Contemporary evidence for Turner leaving a picture unfinished exists in only a handful of cases, Sunset from the Top of the Rigi (pl. 131) being one. Along with a companion view of Lake Lucerne and the Bay of Uri (fig. 3), it was begun during or after the winter of 1844—45 for a client, Francis McCracken, but never completed after McCracken rejected the pictures, along with two Venetian scenes. Later an admirer of the Pre-Raphaelites, McCracken may have been uncomfortable with Turner’s ethereal late style, more evident in the Rigi scene because the artist was trying to imagine a view he had not seen, having never actually climbed the mountain. Correspondence shows that he hoped to, but owing to a breakdown in his health, he had to work from tourist prints and his general memory of the area at lake level. Both painter and patron must have realized the picture was going nowhere, and while one can see Turner overpainting and laying down pale color with a palette knife as a basis for renewed efforts, it remained unresolved. Today, with its pattern of marks in grays, pink, and lemon, Sunset needs only an inscribed classical quotation to turn it into a Twombly. But this is the result of an incomplete process, irresolution rather than abstraction avant la lettre. Nor, emphatically, is it a foretaste of Impressionism, since far from being painted en plein air or in a moment of spontaneous inspiration, it is imagined, labored, and painted in the studio.
Turner was a reluctant and occasional pleinairiste. He made many drawings outdoors, but fewer watercolors and still fewer oils—at a time when oil sketching outdoors was widely practiced and when even exhibited pictures might appear with the subtitle “A Sketch from Nature.” In effect if not always reality, such pictures played to a romantic sense of immediacy and transience, and they were seen as more “authentic” than studio works. John Constable based his avowed “natural painture [sic]” on outdoor oil sketches and sometimes even worked on exhibition pictures outdoors as well, in order to improve his “finishing.” Oil sketches can seem paradoxical things, complete in themselves having captured whatever motif, effect, or composition the artist wanted, but also with the potential to be elaborated later in separate or larger works. Sometimes, however, the sketch itself might become a picture. Goring Mill and Church (fig. 4) is one of a group of oils painted by Turner about 1805, it is said, outdoors from a boat. Seeming simultaneously to qualify as sketches and as beginnings for pictures, such works are thoughtfully composed, on canvases of typical exhibition sizes, with carefully worked passages such as buildings or groups of trees alongside more loosely indicative ones. Hence they can reasonably be called unfinished. Like many unexhibited works in the Bequest, they were probably set aside in the studio for future work, and they give some indication of what completed pictures of comparable subjects (of which Turner painted a number in the following years) would have looked like at a similar stage of development. The use of a white ground to give luminosity to the image is particularly striking.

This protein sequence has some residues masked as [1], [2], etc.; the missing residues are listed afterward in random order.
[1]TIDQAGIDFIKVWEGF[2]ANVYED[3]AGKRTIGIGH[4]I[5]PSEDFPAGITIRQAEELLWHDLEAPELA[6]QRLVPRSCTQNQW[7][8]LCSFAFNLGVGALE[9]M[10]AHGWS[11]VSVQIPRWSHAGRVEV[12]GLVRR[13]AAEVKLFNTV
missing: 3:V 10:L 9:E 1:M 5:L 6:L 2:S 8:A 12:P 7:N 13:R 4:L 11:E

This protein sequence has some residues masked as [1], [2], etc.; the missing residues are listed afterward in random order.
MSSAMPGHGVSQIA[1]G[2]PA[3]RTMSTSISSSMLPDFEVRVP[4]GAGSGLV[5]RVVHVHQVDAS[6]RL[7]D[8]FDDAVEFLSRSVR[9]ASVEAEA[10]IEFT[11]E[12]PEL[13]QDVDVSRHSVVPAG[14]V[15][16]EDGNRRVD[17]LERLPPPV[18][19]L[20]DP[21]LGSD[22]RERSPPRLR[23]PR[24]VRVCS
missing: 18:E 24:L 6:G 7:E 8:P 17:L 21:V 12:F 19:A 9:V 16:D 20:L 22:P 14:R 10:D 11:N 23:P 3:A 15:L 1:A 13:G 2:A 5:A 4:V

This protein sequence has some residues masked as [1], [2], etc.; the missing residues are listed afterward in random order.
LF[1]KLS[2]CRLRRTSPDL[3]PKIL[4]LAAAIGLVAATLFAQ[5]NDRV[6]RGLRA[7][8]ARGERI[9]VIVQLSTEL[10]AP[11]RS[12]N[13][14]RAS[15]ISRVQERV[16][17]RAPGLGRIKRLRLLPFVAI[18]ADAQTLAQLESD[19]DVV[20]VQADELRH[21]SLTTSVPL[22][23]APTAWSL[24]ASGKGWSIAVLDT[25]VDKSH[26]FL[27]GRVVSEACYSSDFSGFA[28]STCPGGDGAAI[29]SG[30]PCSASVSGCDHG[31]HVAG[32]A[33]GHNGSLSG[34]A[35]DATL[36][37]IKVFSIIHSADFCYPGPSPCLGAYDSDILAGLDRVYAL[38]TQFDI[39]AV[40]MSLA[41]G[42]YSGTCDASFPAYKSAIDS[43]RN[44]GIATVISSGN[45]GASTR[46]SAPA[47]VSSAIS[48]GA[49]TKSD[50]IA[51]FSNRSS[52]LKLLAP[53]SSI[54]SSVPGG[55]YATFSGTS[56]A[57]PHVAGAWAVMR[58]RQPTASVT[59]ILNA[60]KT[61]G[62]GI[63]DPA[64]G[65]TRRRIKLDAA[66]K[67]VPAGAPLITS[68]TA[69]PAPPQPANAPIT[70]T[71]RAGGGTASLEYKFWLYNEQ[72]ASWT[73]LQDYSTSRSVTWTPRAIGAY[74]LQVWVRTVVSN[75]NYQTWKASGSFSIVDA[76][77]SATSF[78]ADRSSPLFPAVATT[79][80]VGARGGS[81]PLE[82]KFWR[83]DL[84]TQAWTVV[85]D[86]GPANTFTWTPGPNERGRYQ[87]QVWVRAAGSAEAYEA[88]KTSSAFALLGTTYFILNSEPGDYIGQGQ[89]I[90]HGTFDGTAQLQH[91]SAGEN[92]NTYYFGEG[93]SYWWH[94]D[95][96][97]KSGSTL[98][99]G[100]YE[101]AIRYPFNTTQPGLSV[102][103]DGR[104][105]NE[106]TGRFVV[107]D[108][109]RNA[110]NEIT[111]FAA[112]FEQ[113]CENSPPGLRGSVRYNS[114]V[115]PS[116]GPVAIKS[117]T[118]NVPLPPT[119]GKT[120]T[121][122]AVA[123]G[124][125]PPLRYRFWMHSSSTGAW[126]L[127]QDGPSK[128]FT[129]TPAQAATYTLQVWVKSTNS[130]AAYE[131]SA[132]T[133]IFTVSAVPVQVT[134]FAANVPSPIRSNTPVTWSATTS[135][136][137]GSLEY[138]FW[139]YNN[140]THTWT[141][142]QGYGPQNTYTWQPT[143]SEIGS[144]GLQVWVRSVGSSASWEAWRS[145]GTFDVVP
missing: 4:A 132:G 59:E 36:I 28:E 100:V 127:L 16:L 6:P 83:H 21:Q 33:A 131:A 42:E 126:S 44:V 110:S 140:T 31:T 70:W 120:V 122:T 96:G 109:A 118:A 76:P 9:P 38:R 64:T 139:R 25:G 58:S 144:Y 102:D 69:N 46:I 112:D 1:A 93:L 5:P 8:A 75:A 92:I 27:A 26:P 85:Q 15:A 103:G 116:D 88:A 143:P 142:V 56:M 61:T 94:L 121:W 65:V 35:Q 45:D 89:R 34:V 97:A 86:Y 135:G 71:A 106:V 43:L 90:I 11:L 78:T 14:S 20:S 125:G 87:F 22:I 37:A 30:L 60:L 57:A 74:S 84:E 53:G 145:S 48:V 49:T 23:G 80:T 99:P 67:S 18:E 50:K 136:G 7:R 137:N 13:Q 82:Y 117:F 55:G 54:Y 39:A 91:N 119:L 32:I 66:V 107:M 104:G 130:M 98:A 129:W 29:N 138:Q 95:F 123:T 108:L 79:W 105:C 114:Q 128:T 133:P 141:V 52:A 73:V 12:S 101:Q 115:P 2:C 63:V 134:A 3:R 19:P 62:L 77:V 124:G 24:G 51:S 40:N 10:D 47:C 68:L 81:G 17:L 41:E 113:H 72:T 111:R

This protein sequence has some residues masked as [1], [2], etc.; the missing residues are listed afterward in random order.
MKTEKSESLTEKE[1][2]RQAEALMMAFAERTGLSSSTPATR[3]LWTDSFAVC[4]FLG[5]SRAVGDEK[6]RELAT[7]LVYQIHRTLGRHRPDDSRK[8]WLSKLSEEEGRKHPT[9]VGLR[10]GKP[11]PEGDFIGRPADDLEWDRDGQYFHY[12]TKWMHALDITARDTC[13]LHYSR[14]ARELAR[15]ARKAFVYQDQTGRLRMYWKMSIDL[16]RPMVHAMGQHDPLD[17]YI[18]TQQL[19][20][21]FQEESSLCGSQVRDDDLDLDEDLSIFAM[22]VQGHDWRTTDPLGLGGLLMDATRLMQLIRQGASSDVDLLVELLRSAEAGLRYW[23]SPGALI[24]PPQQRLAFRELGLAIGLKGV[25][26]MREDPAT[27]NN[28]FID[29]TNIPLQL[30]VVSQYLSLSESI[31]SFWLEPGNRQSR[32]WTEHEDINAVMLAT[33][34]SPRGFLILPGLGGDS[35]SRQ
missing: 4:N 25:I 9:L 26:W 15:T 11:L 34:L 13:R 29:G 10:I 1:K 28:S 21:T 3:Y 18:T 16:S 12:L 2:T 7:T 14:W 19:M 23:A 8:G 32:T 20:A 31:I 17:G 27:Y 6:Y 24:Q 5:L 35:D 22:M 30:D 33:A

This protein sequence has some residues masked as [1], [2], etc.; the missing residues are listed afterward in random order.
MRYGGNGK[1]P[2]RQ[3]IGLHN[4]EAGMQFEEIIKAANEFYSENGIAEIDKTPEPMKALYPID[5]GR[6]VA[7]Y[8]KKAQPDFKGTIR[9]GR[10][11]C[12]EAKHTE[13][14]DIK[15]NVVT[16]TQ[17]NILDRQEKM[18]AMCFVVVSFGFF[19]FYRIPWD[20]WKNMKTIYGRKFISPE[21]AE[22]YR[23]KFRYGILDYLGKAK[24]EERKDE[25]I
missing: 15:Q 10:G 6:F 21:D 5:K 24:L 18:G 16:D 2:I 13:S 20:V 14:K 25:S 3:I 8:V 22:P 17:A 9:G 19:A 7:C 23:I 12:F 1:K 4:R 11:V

In later life, Turner’s increasingly innovative color and handling appeared in both exhibited and unexhibited works, and his studio sketches and experiments must have enabled him to trial such effects without the pressure of a formal project. But, as Constable prepared his famous “six foot” exhibition landscapes via full-scale sketches, Turner began making separate “sample studies” for finished watercolors. These were much more elaborate than the Colour Beginnings he had made in previous years to test palette and layout. Stopping just shy of final compositional development, the samples were not so much preparatory, nor consciously unfinished, as designed for his agent Thomas Griffith to show to potential clients as the basis for commissions. This new working method may help to shed light on a group of contemporary oils, including Inverary Pier and Loch Fyne (ca. 1845; Yale Center for British Art, New Haven) and the much-loved Norham Castle, Sunrise (fig. 5), which are among the most beautiful, but also tantalizing and enigmatic, of all Turner’s late paintings. None were exhibited, and Inverary was one of only a few that somehow left the studio. Wonderfully fresh though they look, they are reinventions of much earlier prints, transcribed from black and white into color that dissolves solid matter into light and air. Perhaps these too are samples for paintings never made; or perhaps they are finished in themselves, testing ideas of what pictures might be or what collectors and critics would one day understand. Or is this hindsight, and they are simply unfinished, still in the process of becoming? Whatever Modernist theory would have them be, Turner took their secrets to the grave.
原版英文摘录自：《Unfinished》 ISBN：978-1-58839-586-3 pp.168-171